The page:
The other day as I was doing a bit of early (well, very early) spring cleaning, I walked into my daughter Zoey’s room to put away some of her art supplies. She was there, standing at the window, her little face pressed up against the glass. I stopped and watched her for a minute, wondering what she was doing. Outside, snowflakes quietly fell from the sky and danced their way to the courtyard below.
Zoey finally noticed me standing there, and she glanced back at me briefly before resuming her stance at the glass.
“What are you doing?” I finally asked, my curiosity getting the better of me.
When she spoke, her warm breath left a small circle of white fog on the glass. “I’m hoping for a snow day.” Continue reading “Week 9: How to Bring Hope Back into Your Life | Everyday Nostalgia”
“I want to sing like the birds sing—not worrying about who hears—or what they think.” – Rumi
When I put my daughter, Zoey, to sleep at night, the one thing she always asks is for me to tell her the story of my day. For years, I’ve happily obliged to this request.
She started asking about my day she was only 3, an age where silliness was always a crowd-pleaser. In an effort to make my job seem just a tad bit more entertaining, I created a pretend group of silly animals that would hop in my purse and tag along with me into work. I’d tell her stories of the trouble they’d get into while I was busy with projects or meetings. Lulu the Mouse was frequently found in random places throughout the office, Chunk the Chipmunk would always be found eating something, Sky the Skunk would be found somewhere stinking up the place, and Honey the Bunny would live up to her name and behave while the rest of her friends caused a ruckus. “I mean, honestly, Zoey, by the time I found Chunk he had so many Peanut M&M’s stuffed into his cheeks he couldn’t even talk,” I’d tell her as she would collapse into a fit of giggles, my level of silliness obviously meeting her approval. Years later, she still asks me what kind of trouble Lulu gets into and if Chunk’s favorite M&M color is still red. Continue reading “Just Keep Singing”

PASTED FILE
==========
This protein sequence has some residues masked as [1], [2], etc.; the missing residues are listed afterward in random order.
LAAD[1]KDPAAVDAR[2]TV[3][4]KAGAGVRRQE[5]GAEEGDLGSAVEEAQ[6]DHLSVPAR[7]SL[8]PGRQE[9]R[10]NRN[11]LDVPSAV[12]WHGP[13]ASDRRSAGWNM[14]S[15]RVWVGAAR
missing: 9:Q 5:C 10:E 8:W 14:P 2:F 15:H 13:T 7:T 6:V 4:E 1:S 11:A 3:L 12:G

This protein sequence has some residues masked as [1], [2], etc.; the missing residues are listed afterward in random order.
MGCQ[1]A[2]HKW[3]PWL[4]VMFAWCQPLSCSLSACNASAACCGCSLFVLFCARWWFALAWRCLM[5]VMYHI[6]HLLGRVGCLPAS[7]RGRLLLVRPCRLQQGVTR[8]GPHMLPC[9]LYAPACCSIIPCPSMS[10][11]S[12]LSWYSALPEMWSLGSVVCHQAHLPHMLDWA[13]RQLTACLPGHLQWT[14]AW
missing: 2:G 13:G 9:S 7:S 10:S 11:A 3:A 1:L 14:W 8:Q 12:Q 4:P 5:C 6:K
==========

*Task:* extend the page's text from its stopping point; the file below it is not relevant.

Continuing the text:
Because it’s good for you, that’s why.
And remarkably, all the human senses may be involved in experiencing nostalgia.
My hope is that as you read through The Nostalgia Diaries, you will reap all of the positive benefits that nostalgia promotes.
And I hope it will encourage you to plan and engage in what famous nostalgia researcher Constantine Sedikides identified as “anticipatory nostalgia”—the creation of “nostalgic-to-be memories.”
Yep, you heard me. You can mindfully create events and moments today that will create happy, positive, and super-beneficial nostalgic thoughts and feelings tomorrow.
How cool is that?
So keep on reading for inspiring ways to help you celebrate the past to create a better life today and into the future!